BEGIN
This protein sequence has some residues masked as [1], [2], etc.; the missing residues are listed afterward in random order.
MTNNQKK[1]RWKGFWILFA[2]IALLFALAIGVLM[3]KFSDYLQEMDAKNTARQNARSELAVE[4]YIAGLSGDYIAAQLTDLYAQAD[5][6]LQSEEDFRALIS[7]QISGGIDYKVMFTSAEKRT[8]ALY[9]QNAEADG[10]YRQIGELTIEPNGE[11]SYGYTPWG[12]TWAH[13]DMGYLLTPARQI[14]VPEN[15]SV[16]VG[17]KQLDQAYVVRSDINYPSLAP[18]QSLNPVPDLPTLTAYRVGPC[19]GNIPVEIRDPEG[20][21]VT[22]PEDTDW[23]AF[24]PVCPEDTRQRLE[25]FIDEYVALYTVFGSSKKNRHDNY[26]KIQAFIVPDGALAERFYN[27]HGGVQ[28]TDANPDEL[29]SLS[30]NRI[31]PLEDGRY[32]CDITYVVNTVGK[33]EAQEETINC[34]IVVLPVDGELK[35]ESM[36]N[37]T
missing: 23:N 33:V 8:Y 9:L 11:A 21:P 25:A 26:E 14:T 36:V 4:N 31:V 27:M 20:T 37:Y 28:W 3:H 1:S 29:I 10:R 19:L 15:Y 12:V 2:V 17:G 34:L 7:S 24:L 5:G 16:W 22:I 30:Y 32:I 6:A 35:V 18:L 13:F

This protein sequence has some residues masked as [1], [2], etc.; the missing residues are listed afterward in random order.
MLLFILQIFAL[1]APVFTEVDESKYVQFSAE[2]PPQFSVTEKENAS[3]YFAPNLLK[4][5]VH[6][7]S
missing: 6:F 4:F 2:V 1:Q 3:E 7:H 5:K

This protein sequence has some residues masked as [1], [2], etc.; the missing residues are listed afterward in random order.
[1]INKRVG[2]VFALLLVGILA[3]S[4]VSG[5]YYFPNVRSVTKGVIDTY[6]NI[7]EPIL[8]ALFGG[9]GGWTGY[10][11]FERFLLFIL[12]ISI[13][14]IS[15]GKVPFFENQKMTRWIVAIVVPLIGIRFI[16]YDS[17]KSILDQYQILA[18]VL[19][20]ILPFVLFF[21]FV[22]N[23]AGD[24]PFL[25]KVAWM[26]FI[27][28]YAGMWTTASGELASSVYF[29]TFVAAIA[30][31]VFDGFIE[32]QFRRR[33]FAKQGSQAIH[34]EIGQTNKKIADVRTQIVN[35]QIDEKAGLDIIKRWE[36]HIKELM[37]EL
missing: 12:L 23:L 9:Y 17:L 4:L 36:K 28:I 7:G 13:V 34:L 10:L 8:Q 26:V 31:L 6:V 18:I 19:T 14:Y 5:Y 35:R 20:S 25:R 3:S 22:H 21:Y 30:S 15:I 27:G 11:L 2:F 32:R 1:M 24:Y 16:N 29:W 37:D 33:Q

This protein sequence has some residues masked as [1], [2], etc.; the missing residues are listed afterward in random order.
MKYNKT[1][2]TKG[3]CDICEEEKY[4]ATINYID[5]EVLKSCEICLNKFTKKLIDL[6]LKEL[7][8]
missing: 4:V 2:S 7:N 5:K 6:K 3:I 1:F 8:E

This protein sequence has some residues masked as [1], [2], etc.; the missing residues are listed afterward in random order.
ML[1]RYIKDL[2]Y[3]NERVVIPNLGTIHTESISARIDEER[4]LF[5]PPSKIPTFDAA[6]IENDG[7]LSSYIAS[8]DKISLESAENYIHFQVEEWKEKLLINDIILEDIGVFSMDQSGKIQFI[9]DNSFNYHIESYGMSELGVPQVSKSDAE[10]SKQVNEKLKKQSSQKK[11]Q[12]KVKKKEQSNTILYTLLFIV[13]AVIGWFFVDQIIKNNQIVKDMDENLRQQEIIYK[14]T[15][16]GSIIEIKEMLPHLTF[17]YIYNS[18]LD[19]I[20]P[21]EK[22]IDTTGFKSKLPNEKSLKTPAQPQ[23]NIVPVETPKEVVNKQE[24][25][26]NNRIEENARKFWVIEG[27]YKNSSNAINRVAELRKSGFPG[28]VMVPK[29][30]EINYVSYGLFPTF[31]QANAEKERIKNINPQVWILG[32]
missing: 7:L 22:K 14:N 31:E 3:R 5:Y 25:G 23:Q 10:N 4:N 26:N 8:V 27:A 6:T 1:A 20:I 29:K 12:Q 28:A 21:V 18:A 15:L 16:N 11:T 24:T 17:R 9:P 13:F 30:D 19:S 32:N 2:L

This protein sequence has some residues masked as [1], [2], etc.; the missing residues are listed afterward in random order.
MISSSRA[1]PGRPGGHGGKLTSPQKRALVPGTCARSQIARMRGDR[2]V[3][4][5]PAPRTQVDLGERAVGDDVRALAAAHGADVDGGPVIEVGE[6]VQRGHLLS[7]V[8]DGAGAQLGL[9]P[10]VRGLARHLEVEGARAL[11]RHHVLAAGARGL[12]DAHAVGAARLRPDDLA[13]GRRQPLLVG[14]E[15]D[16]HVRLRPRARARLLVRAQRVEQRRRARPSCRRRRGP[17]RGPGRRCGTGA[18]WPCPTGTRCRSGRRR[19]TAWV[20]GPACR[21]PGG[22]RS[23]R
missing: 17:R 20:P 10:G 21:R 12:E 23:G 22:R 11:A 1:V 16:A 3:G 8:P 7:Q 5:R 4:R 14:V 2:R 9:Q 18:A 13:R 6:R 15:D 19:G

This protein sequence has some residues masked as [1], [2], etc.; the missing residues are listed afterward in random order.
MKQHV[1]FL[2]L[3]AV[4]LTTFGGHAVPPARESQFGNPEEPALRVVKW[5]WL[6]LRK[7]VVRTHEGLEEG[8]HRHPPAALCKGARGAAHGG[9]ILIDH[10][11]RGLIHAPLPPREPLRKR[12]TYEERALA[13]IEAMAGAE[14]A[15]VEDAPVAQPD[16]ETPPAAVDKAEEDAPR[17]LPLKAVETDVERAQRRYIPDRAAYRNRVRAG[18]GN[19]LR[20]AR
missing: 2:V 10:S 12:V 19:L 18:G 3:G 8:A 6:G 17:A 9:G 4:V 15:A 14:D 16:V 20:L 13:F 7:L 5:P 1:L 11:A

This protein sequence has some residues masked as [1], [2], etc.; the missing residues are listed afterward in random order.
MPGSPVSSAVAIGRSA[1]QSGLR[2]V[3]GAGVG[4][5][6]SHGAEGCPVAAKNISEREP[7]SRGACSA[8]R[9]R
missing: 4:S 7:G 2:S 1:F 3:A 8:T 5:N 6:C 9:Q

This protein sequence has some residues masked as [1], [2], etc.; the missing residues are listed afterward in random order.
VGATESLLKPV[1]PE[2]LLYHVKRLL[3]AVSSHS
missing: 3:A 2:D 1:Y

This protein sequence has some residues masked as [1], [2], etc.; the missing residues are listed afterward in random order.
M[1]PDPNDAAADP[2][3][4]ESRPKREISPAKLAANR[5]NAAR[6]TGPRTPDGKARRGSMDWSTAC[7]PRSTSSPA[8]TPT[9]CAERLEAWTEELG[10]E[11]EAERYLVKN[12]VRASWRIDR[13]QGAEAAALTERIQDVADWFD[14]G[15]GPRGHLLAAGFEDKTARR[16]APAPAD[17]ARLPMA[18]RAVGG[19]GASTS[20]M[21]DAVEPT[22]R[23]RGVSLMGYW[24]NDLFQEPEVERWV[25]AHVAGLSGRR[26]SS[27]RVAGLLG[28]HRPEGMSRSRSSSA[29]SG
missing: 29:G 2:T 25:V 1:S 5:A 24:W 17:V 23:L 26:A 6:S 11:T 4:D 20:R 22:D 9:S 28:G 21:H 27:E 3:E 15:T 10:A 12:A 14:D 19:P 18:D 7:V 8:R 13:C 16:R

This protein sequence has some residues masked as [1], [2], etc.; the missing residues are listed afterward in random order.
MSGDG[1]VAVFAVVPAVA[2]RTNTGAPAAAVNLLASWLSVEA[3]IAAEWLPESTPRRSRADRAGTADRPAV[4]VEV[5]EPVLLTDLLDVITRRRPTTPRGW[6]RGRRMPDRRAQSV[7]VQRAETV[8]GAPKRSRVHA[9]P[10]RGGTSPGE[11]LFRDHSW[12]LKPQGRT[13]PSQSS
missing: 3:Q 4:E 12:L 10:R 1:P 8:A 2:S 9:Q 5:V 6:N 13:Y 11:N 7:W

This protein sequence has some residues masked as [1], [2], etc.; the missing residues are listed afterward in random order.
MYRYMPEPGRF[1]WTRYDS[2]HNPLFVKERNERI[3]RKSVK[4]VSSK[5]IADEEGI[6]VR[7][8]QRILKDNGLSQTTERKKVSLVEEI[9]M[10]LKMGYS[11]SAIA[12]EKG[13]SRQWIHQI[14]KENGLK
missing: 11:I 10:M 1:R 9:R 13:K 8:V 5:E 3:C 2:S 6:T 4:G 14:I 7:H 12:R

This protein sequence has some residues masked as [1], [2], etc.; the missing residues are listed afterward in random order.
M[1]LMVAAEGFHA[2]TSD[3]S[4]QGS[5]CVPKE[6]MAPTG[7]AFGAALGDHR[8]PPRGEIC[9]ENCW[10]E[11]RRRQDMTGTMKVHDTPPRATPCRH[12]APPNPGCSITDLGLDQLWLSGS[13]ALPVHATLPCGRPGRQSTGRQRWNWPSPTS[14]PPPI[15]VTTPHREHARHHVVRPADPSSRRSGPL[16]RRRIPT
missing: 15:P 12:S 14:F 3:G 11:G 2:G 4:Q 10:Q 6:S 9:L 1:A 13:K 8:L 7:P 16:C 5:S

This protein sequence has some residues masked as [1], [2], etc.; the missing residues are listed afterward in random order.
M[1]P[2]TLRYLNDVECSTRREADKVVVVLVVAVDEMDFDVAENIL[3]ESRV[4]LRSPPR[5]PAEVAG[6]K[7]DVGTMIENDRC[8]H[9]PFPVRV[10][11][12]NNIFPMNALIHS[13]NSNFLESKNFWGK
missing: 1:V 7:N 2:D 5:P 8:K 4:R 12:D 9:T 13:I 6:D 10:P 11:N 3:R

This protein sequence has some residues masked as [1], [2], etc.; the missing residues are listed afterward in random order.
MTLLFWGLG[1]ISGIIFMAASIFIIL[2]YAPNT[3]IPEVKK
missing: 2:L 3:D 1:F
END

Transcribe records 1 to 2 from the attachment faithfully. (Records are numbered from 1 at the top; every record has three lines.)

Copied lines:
This protein sequence has some residues masked as [1], [2], etc.; the missing residues are listed afterward in random order.
MTNNQKK[1]RWKGFWILFA[2]IALLFALAIGVLM[3]KFSDYLQEMDAKNTARQNARSELAVE[4]YIAGLSGDYIAAQLTDLYAQAD[5][6]LQSEEDFRALIS[7]QISGGIDYKVMFTSAEKRT[8]ALY[9]QNAEADG[10]YRQIGELTIEPNGE[11]SYGYTPWG[12]TWAH[13]DMGYLLTPARQI[14]VPEN[15]SV[16]VG[17]KQLDQAYVVRSDINYPSLAP[18]QSLNPVPDLPTLTAYRVGPC[19]GNIPVEIRDPEG[20][21]VT[22]PEDTDW[23]AF[24]PVCPEDTRQRLE[25]FIDEYVALYTVFGSSKKNRHDNY[26]KIQAFIVPDGALAERFYN[27]HGGVQ[28]TDANPDEL[29]SLS[30]NRI[31]PLEDGRY[32]CDITYVVNTVGK[33]EAQEETINC[34]IVVLPVDGELK[35]ESM[36]N[37]T
missing: 23:N 33:V 8:Y 9:L 11:A 21:P 25:A 26:E 14:T 36:V 4:N 31:V 27:M 20:T 37:Y 28:W 3:H 1:S 29:I 10:R 19:L 15:Y 12:V 2:V 17:G 34:L 7:S 24:L 5:G 16:W 22:I 30:Y 32:I 6:A 35:V 18:L 13:F

This protein sequence has some residues masked as [1], [2], etc.; the missing residues are listed afterward in random order.
MLLFILQIFAL[1]APVFTEVDESKYVQFSAE[2]PPQFSVTEKENAS[3]YFAPNLLK[4][5]VH[6][7]S
missing: 6:F 4:F 2:V 1:Q 3:E 7:H 5:K